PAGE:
Gorey loved to give cagey, often monosyllabic responses to interview questions. That doesn’t make for great theater. Also, Gorey never divulged clear, cogent stories about his personal life. Occasionally, he would admit to lying to reporters and then provide conflicting reports of the past. This proved problematic for me as a playwright.
For about a year, I unsuccessfully tried to write a linear play about Gorey’s life. It was, frankly, flat and boring. Then, after a series of frustrating readings and rewrites, my focus shifted from trying to find the real Edward Gorey. I stopped trying to fight Gorey and became more open to portraying the unknown, his “secret” lives.
This involved expanding the play to three actors portraying the enigmatic artist at different stages of his life. During the play the three Goreys interact with each other, enabling time to move forwards and backwards.
I call this play a “fantasy memoir,” because it lives somewhere between fact and fiction. It is an excavation of Gorey’s memories and is loosely based on interviews, personal notes, journals and letters. But, to be clear, Gorey’s words are only a jumping off point. In the play, we escape reality and enter Gorey’s vivid imagination through lush projections with imagery inspired by Gorey’s early sketches and puppetry reflecting pivotal moments in his life. The scenes unfold in independent layers, creating a ghost-like palimpsest of Gorey’s real and imagined memories.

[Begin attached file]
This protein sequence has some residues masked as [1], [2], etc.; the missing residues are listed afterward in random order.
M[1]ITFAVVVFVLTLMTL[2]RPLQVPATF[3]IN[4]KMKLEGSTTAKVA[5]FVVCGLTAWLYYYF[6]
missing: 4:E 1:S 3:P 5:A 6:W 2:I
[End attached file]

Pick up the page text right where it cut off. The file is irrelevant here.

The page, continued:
The actors play theatrical interpretations of Gorey, not exact imitations. Some scenes ask the actors to play themselves. The transitions between the worlds of play and reality are fluid and, when possible, invisible.
The play mostly takes place at the Edward Gorey House Museum, but we are also transported to New York City and other locations. As an actor-driven play, all scene and costume changes are done by the actors themselves and in full-view of the audience.
The set is littered with memory — an elaborate and highly theatrical sculpture of books, photographs, manuscripts, drawings, vinyl records, curiosities, and other incongruous ephemera; a bricolage of architectural flourishes. The upstage wall is covered with Gorey’s notes and sketches. The audience is invited onstage prior to the start of the play to examine these papers and may reexamine the wall after the play as well.
Not a traditional bio play, “Gorey” embraces its desire to be an episodic tapestry displaying the unwieldy nature of Gorey’s memories. When one part starts to stitch together, another unravels into even more threads of intrigue and mystery. At the end of the play we are left asking ourselves “Why?” versus reassuringly telling ourselves, “I understand.”
“Gorey: The Secret Lives of Edward Gorey” runs at HERE Arts Center from April 30 to May 22, 2015. For tickets, visit: http://www.here.org/shows/detail/1754/